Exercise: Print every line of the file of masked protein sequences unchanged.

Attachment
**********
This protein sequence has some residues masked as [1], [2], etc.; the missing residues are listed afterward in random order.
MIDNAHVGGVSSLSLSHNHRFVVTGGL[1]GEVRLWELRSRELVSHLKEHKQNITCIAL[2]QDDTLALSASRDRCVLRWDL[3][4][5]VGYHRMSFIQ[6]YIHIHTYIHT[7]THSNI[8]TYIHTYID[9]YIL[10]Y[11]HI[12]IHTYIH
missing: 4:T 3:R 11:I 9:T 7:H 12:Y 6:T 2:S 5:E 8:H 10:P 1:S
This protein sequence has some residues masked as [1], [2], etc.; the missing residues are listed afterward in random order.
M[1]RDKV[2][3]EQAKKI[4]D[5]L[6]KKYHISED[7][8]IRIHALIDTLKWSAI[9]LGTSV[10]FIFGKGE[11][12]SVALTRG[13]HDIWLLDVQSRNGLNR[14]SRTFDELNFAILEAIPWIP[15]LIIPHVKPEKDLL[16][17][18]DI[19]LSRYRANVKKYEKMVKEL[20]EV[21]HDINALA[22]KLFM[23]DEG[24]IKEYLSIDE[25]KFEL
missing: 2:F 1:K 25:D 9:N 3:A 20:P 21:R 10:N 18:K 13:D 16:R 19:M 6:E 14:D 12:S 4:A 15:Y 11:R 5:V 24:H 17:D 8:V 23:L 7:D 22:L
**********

This protein sequence has some residues masked as [1], [2], etc.; the missing residues are listed afterward in random order.
MIDNAHVGGVSSLSLSHNHRFVVTGGL[1]GEVRLWELRSRELVSHLKEHKQNITCIAL[2]QDDTLALSASRDRCVLRWDL[3][4][5]VGYHRMSFIQ[6]YIHIHTYIHT[7]THSNI[8]TYIHTYID[9]YIL[10]Y[11]HI[12]IHTYIH
missing: 4:T 3:R 11:I 9:T 7:H 12:Y 6:T 2:S 5:E 8:H 10:P 1:S
This protein sequence has some residues masked as [1], [2], etc.; the missing residues are listed afterward in random order.
M[1]RDKV[2][3]EQAKKI[4]D[5]L[6]KKYHISED[7][8]IRIHALIDTLKWSAI[9]LGTSV[10]FIFGKGE[11][12]SVALTRG[13]HDIWLLDVQSRNGLNR[14]SRTFDELNFAILEAIPWIP[15]LIIPHVKPEKDLL[16][17][18]DI[19]LSRYRANVKKYEKMVKEL[20]EV[21]HDINALA[22]KLFM[23]DEG[24]IKEYLSIDE[25]KFEL
missing: 2:F 1:K 25:D 9:N 3:A 20:P 21:R 10:N 18:K 13:D 16:R 19:M 6:E 14:D 12:S 4:A 15:Y 11:R 5:V 24:H 17:D 8:V 23:L 7:D 22:L